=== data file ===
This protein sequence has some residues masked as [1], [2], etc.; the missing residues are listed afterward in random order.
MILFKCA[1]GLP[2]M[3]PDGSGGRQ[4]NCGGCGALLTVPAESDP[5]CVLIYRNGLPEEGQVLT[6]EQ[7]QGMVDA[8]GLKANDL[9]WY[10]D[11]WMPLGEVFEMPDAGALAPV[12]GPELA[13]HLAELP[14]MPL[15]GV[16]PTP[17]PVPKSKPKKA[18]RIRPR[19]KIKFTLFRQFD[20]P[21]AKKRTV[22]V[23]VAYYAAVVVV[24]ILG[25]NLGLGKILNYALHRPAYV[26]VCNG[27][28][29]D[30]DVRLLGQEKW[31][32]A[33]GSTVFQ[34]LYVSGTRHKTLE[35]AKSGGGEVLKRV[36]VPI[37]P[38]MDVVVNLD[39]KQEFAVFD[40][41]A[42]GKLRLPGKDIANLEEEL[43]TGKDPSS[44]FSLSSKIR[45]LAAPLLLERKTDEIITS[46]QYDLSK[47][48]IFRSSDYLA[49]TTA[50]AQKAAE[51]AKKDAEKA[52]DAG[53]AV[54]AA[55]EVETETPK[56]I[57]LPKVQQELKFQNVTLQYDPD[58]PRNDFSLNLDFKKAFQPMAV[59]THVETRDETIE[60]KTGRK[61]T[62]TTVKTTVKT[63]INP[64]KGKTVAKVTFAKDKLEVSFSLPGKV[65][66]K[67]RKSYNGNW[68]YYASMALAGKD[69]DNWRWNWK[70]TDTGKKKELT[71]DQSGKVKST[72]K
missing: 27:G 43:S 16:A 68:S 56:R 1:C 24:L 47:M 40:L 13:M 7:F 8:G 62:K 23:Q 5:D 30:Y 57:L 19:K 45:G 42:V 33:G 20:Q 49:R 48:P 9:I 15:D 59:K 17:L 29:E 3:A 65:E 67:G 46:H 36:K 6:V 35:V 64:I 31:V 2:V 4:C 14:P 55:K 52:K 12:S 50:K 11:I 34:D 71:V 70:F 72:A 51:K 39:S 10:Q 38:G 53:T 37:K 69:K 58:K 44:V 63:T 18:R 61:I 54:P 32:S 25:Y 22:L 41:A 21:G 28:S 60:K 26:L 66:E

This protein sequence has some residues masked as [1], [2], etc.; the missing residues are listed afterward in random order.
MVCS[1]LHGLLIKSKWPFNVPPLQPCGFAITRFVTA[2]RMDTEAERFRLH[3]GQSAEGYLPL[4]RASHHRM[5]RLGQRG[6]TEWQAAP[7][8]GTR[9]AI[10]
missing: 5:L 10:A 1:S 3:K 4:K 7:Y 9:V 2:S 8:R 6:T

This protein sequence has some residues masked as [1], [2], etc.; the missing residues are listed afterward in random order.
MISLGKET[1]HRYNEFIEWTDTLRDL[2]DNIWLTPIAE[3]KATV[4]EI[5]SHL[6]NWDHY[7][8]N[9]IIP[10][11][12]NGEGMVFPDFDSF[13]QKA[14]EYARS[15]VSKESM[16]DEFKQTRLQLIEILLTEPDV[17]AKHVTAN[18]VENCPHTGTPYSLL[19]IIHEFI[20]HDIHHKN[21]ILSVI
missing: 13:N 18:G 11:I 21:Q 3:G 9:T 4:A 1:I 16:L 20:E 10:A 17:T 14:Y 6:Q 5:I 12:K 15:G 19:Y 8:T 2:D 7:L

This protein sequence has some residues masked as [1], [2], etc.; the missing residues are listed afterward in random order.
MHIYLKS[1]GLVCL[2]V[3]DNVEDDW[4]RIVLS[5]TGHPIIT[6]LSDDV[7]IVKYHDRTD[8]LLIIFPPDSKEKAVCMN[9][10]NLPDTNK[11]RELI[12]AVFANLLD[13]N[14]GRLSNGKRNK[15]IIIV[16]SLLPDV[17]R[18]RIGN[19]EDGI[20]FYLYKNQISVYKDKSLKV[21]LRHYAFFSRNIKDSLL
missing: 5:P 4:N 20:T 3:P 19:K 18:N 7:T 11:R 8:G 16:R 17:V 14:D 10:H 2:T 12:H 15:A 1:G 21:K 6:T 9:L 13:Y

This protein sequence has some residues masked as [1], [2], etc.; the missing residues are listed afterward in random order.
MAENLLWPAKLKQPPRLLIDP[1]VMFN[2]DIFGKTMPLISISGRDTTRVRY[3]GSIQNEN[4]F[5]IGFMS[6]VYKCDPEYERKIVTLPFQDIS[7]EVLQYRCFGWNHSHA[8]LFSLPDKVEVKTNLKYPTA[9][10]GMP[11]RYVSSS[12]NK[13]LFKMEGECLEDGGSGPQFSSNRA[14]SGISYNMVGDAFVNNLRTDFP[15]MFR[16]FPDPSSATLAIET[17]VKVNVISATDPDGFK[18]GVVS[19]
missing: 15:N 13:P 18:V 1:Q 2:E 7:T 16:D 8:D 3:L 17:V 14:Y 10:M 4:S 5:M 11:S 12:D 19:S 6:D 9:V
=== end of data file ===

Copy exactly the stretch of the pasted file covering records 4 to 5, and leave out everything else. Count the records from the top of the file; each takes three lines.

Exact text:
This protein sequence has some residues masked as [1], [2], etc.; the missing residues are listed afterward in random order.
MHIYLKS[1]GLVCL[2]V[3]DNVEDDW[4]RIVLS[5]TGHPIIT[6]LSDDV[7]IVKYHDRTD[8]LLIIFPPDSKEKAVCMN[9][10]NLPDTNK[11]RELI[12]AVFANLLD[13]N[14]GRLSNGKRNK[15]IIIV[16]SLLPDV[17]R[18]RIGN[19]EDGI[20]FYLYKNQISVYKDKSLKV[21]LRHYAFFSRNIKDSLL
missing: 5:P 4:N 20:T 3:P 19:K 18:N 7:T 11:R 8:G 16:R 17:V 14:D 10:H 2:T 12:H 15:A 1:G 21:K 6:T 9:L 13:Y

This protein sequence has some residues masked as [1], [2], etc.; the missing residues are listed afterward in random order.
MAENLLWPAKLKQPPRLLIDP[1]VMFN[2]DIFGKTMPLISISGRDTTRVRY[3]GSIQNEN[4]F[5]IGFMS[6]VYKCDPEYERKIVTLPFQDIS[7]EVLQYRCFGWNHSHA[8]LFSLPDKVEVKTNLKYPTA[9][10]GMP[11]RYVSSS[12]NK[13]LFKMEGECLEDGGSGPQFSSNRA[14]SGISYNMVGDAFVNNLRTDFP[15]MFR[16]FPDPSSATLAIET[17]VKVNVISATDPDGFK[18]GVVS[19]
missing: 15:N 13:P 18:V 1:Q 2:E 7:T 16:D 8:D 3:L 17:V 14:Y 10:M 4:S 5:M 11:S 12:D 19:S 6:D 9:V